Galaxy Audio GPS-8 Mini review and tear-down.

** I have no affiliation with Galaxy audio in any way and this review is strictly impartial.

So I’ve started doing sound for techno raves with a friend’s production company, and I needed a good monitor speaker so the DJ’s can hear what’s going out to the floor.

I noticed the typical DJ monitoring choice seems to be a single 10″ or 12″ powered monitor, like a QSC K12.2. But that’s a $1000 speaker! I mean, I guess if you have one lying around, but it seems overkill to me. Such speakers are designed primarily as main speakers; They put out insane SPL and have extended bass response. A monitor speaker for a DJ doesn’t need much bass at all, it just needs to be loud and clear. There’s bass everywhere already. So I started looking at compact speakers meant specifically for monitoring. Galaxy Audio is known for their cute and clever “hot spot” monitor speakers, which are designed to fit on a mic stand, close to the performer. I’ve always liked these, and it makes sense to put a small monitor near the performer, rather than a large one further away.

It would be cool if this kind of small, unobtrusive monitor would work for DJ’s, but it’s not going to be loud enough! But hey, Galaxy has an 8″ 2-way monitor… interesting.

I found one used for $100, which is a bargain. Naturally, I couldn’t resist the urge to take it apart.

I’m impressed! The build quality is quite good, the drivers seem sturdy. Nice big magnets, good machining…

Driver compliment is an 8″ woofer and a 1″ compression horn.

Like, it’s NICE! Amazing quality for a list price of $230.

Case is a lightweight but sturdy plastic shell that fits together nicely.

XLR combo-jack input, level control, bass boost, and it even has mic input! The mic input switch is—very smartly—recessed and you need a sharp object to engage it.

Unfortunately—not so smartly—if you lay the speaker on its side, as a floor or table monitor, it rests on the XLR jack!

I added these rubber feet so the speaker wouldn’t rest on the plug. This is an obvious mechanical engineering whoopsie, and they’ll probably fix it in the next version.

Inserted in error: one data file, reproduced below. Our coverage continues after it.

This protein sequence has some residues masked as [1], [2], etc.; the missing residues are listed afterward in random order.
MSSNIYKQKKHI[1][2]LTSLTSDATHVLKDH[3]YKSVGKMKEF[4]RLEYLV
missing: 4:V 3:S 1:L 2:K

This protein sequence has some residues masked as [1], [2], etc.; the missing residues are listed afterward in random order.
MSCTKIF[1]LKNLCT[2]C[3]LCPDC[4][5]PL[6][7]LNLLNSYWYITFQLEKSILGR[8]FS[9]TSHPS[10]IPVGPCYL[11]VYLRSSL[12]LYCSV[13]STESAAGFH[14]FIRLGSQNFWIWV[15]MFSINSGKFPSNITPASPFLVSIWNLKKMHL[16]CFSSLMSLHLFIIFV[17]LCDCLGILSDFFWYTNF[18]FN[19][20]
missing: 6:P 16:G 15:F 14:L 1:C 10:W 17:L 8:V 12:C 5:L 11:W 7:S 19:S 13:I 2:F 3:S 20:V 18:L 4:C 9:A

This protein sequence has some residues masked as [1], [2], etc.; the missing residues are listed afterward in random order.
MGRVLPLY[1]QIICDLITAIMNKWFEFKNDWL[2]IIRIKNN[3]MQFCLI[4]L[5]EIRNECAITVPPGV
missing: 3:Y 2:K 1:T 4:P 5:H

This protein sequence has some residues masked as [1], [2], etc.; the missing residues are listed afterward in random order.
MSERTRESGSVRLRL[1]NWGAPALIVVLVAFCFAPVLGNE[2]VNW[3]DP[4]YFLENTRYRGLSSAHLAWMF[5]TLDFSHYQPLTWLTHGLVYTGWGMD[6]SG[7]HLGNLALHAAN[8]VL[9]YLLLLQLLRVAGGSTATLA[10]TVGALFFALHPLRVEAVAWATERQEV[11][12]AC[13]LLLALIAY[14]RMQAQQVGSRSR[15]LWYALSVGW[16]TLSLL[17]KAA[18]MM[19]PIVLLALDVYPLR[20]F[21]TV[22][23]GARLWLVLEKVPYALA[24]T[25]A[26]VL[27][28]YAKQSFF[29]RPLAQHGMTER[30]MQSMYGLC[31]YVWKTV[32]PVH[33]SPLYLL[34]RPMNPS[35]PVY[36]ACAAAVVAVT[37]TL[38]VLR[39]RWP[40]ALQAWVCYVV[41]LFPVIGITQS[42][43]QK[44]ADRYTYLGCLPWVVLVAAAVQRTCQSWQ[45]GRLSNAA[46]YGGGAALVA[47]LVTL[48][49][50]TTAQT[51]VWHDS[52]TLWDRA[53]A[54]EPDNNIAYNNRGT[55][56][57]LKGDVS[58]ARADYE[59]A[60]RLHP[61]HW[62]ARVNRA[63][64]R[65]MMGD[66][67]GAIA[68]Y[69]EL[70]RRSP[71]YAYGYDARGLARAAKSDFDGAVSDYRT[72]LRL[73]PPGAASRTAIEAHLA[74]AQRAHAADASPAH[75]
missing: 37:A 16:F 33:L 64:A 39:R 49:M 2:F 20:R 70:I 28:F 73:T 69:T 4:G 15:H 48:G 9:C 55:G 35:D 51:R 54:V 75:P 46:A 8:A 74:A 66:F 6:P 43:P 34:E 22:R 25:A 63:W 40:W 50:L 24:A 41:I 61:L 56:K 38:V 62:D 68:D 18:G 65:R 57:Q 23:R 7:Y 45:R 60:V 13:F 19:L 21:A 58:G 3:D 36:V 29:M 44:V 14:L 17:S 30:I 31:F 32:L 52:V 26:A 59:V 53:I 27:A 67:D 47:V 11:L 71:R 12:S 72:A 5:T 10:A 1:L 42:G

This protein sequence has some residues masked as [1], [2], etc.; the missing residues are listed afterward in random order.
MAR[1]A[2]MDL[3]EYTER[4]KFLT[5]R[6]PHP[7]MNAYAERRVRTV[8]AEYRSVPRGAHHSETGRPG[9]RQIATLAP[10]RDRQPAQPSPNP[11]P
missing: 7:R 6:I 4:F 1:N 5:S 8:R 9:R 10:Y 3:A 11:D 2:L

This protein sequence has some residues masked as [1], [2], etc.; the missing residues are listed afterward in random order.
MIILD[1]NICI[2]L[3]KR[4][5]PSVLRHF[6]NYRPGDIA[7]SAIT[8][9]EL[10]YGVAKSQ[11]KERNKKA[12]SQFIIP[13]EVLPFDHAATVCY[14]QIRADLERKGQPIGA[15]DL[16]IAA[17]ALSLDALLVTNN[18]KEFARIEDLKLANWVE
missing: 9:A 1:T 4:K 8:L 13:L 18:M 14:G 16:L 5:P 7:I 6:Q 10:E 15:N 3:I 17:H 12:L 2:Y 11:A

The metal grilled rattled a little, so I added some extra speaker gasket foam, all the way around the frame.

The amp section is pretty nice! There’s a separate amp for the woofer and tweeter. The tweeter is powered by this TDA-7293, class AB chip amplifier.

And the woofer is powered by this IRS2092 class-D amplifier with external output mosfets. The output mosfets are on the heatsink there, and the amp chip itself is on that little card plugged in near the output inductor. The IRS2092 has a built-in current limiting feature and I expect this is how the limiter for the speaker works.

Overall I’d say it’s a decent quality amplifier. It’s got some cheap capacitors as one would expect, even from the likes of Mackie and QSC, and I’d say the build quality is in that ballpark. It’s noisy, but also that’s typical of a PA speaker; a combination of an efficient speaker and a somewhat hissy amplifier.

Most of the signal processing is in this black box. I didn’t open it, as that would require disassembling the amplifier further and I didn’t want to do that. Inside will be the usual XLR line/mic input, a bunch of op-amps doing the crossover, mic preamp, bass boost, etc.

Here’s another detail that could use refinement. The top two screws that hold the grill in place don’t have any kind of material stop behind them. You just gotta stop tightening before the screw pulls through the grille. It looks like an oversight in the deign of the plastic moulding… The kind of thing that would be corrected in the next version. It works OK though.

They sound pretty great! AND LOUD!! Surprisingly loud. Punchy. Not harsh but very clear. Not much bass, which is actually what I want. It just needs to cut through the din.

We’ll see if they survive a rave. I think they will.

Leave a Reply